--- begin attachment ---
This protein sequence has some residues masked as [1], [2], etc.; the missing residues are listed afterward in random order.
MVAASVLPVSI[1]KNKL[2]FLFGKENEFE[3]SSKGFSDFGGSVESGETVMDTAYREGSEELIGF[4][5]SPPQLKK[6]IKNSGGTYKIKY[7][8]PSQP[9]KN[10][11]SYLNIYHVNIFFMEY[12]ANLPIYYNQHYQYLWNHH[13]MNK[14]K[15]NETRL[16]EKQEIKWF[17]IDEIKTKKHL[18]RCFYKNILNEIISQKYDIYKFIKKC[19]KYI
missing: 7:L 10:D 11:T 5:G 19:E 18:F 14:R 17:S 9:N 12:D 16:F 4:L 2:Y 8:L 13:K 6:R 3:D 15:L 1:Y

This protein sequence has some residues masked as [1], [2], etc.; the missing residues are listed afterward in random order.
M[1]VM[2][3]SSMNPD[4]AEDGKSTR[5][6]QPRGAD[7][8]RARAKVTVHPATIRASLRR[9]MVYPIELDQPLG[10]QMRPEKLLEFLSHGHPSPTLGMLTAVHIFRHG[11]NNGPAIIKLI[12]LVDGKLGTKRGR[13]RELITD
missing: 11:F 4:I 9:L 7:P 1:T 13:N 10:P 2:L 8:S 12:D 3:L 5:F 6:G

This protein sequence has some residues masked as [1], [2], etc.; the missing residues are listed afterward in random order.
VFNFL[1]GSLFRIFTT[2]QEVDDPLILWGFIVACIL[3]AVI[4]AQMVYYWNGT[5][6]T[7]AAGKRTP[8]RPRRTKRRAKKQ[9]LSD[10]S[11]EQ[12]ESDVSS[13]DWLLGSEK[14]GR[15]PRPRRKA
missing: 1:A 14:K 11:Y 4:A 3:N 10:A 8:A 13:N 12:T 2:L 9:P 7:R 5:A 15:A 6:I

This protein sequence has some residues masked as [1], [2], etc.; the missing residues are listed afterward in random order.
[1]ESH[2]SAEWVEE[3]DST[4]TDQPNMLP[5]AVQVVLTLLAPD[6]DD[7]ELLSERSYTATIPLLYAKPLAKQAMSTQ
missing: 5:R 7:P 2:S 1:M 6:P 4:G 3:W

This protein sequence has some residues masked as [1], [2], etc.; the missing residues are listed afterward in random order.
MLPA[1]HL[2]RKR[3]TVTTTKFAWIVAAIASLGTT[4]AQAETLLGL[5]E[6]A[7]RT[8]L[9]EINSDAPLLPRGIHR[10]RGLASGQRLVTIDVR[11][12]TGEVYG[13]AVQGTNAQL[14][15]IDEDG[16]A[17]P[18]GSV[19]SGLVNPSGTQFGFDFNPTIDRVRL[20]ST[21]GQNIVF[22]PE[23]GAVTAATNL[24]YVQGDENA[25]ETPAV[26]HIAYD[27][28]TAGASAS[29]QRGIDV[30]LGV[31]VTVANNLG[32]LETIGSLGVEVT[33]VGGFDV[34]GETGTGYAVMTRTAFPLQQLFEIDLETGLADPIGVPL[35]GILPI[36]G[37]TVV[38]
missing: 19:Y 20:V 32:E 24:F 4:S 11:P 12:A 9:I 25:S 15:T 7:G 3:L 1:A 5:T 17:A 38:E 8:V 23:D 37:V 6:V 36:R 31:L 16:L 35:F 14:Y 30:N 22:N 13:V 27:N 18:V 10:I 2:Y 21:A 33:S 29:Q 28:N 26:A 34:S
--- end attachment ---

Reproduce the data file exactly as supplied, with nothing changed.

This protein sequence has some residues masked as [1], [2], etc.; the missing residues are listed afterward in random order.
MVAASVLPVSI[1]KNKL[2]FLFGKENEFE[3]SSKGFSDFGGSVESGETVMDTAYREGSEELIGF[4][5]SPPQLKK[6]IKNSGGTYKIKY[7][8]PSQP[9]KN[10][11]SYLNIYHVNIFFMEY[12]ANLPIYYNQHYQYLWNHH[13]MNK[14]K[15]NETRL[16]EKQEIKWF[17]IDEIKTKKHL[18]RCFYKNILNEIISQKYDIYKFIKKC[19]KYI
missing: 7:L 10:D 11:T 5:G 19:E 18:F 14:R 17:S 9:N 12:D 16:F 4:L 2:Y 8:L 13:K 6:R 3:D 15:L 1:Y

This protein sequence has some residues masked as [1], [2], etc.; the missing residues are listed afterward in random order.
M[1]VM[2][3]SSMNPD[4]AEDGKSTR[5][6]QPRGAD[7][8]RARAKVTVHPATIRASLRR[9]MVYPIELDQPLG[10]QMRPEKLLEFLSHGHPSPTLGMLTAVHIFRHG[11]NNGPAIIKLI[12]LVDGKLGTKRGR[13]RELITD
missing: 11:F 4:I 9:L 7:P 1:T 13:N 10:P 2:L 8:S 12:D 3:L 5:F 6:G

This protein sequence has some residues masked as [1], [2], etc.; the missing residues are listed afterward in random order.
VFNFL[1]GSLFRIFTT[2]QEVDDPLILWGFIVACIL[3]AVI[4]AQMVYYWNGT[5][6]T[7]AAGKRTP[8]RPRRTKRRAKKQ[9]LSD[10]S[11]EQ[12]ESDVSS[13]DWLLGSEK[14]GR[15]PRPRRKA
missing: 1:A 14:K 11:Y 4:A 3:N 10:A 8:A 13:N 12:T 2:L 9:P 7:R 5:A 15:A 6:I

This protein sequence has some residues masked as [1], [2], etc.; the missing residues are listed afterward in random order.
[1]ESH[2]SAEWVEE[3]DST[4]TDQPNMLP[5]AVQVVLTLLAPD[6]DD[7]ELLSERSYTATIPLLYAKPLAKQAMSTQ
missing: 5:R 7:P 2:S 1:M 6:P 4:G 3:W

This protein sequence has some residues masked as [1], [2], etc.; the missing residues are listed afterward in random order.
MLPA[1]HL[2]RKR[3]TVTTTKFAWIVAAIASLGTT[4]AQAETLLGL[5]E[6]A[7]RT[8]L[9]EINSDAPLLPRGIHR[10]RGLASGQRLVTIDVR[11][12]TGEVYG[13]AVQGTNAQL[14][15]IDEDG[16]A[17]P[18]GSV[19]SGLVNPSGTQFGFDFNPTIDRVRL[20]ST[21]GQNIVF[22]PE[23]GAVTAATNL[24]YVQGDENA[25]ETPAV[26]HIAYD[27][28]TAGASAS[29]QRGIDV[30]LGV[31]VTVANNLG[32]LETIGSLGVEVT[33]VGGFDV[34]GETGTGYAVMTRTAFPLQQLFEIDLETGLADPIGVPL[35]GILPI[36]G[37]TVV[38]
missing: 19:Y 20:V 32:E 24:F 4:S 11:P 12:A 9:I 25:S 15:T 7:G 3:L 1:A 5:T 17:A 38:E 8:V 23:D 37:V 6:V 36:R 31:L 16:L 35:F 14:Y 30:N 22:N 13:V 27:N 18:V 10:I 2:Y 21:A 33:S 29:Q 28:N 26:A 34:S